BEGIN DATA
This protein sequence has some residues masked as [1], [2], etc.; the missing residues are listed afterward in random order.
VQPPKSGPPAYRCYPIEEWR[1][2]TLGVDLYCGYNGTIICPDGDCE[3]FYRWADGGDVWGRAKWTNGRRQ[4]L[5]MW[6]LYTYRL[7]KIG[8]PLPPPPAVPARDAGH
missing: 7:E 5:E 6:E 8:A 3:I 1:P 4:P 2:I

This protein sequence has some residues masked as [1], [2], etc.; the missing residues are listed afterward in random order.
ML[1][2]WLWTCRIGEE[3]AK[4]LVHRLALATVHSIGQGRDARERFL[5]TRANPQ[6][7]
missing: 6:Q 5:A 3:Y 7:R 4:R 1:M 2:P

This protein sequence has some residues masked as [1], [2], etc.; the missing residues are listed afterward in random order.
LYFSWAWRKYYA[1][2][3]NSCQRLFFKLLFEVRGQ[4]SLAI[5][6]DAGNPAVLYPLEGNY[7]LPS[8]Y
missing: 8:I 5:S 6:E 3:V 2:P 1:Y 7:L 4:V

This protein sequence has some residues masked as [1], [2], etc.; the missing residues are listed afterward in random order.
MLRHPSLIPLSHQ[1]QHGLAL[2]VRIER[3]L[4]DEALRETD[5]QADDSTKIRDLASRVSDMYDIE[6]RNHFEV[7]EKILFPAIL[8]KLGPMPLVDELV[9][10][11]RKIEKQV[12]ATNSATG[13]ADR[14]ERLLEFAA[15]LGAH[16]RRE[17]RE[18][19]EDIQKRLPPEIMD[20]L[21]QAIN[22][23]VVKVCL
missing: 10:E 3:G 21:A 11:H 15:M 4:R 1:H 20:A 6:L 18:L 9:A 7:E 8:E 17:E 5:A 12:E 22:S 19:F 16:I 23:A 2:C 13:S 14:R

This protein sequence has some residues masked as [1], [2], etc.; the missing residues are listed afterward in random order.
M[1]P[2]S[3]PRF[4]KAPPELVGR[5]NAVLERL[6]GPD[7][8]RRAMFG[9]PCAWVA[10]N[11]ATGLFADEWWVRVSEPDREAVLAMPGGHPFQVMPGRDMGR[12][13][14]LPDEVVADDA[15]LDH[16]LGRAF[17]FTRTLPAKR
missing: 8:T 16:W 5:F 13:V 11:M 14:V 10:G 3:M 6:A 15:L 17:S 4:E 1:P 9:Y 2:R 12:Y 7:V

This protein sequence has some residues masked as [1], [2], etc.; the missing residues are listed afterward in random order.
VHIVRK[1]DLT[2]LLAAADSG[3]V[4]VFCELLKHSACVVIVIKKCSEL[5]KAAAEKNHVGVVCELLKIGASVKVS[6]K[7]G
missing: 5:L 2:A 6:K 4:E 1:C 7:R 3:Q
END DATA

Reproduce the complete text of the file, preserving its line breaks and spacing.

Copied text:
This protein sequence has some residues masked as [1], [2], etc.; the missing residues are listed afterward in random order.
VQPPKSGPPAYRCYPIEEWR[1][2]TLGVDLYCGYNGTIICPDGDCE[3]FYRWADGGDVWGRAKWTNGRRQ[4]L[5]MW[6]LYTYRL[7]KIG[8]PLPPPPAVPARDAGH
missing: 7:E 5:E 6:E 8:A 3:I 1:P 4:P 2:I

This protein sequence has some residues masked as [1], [2], etc.; the missing residues are listed afterward in random order.
ML[1][2]WLWTCRIGEE[3]AK[4]LVHRLALATVHSIGQGRDARERFL[5]TRANPQ[6][7]
missing: 6:Q 5:A 3:Y 7:R 4:R 1:M 2:P

This protein sequence has some residues masked as [1], [2], etc.; the missing residues are listed afterward in random order.
LYFSWAWRKYYA[1][2][3]NSCQRLFFKLLFEVRGQ[4]SLAI[5][6]DAGNPAVLYPLEGNY[7]LPS[8]Y
missing: 8:I 5:S 6:E 3:V 2:P 1:Y 7:L 4:V

This protein sequence has some residues masked as [1], [2], etc.; the missing residues are listed afterward in random order.
MLRHPSLIPLSHQ[1]QHGLAL[2]VRIER[3]L[4]DEALRETD[5]QADDSTKIRDLASRVSDMYDIE[6]RNHFEV[7]EKILFPAIL[8]KLGPMPLVDELV[9][10][11]RKIEKQV[12]ATNSATG[13]ADR[14]ERLLEFAA[15]LGAH[16]RRE[17]RE[18][19]EDIQKRLPPEIMD[20]L[21]QAIN[22][23]VVKVCL
missing: 10:E 3:G 21:A 11:H 15:M 4:R 1:H 20:A 6:L 18:L 9:A 7:E 8:E 17:E 5:A 12:E 22:S 19:F 16:I 23:A 2:C 13:S 14:R

This protein sequence has some residues masked as [1], [2], etc.; the missing residues are listed afterward in random order.
M[1]P[2]S[3]PRF[4]KAPPELVGR[5]NAVLERL[6]GPD[7][8]RRAMFG[9]PCAWVA[10]N[11]ATGLFADEWWVRVSEPDREAVLAMPGGHPFQVMPGRDMGR[12][13][14]LPDEVVADDA[15]LDH[16]LGRAF[17]FTRTLPAKR
missing: 8:T 16:W 5:F 13:V 11:M 14:V 10:G 3:M 6:A 15:L 17:S 4:E 1:P 9:Y 2:R 12:Y 7:V

This protein sequence has some residues masked as [1], [2], etc.; the missing residues are listed afterward in random order.
VHIVRK[1]DLT[2]LLAAADSG[3]V[4]VFCELLKHSACVVIVIKKCSEL[5]KAAAEKNHVGVVCELLKIGASVKVS[6]K[7]G
missing: 5:L 2:A 6:K 4:E 1:C 7:R 3:Q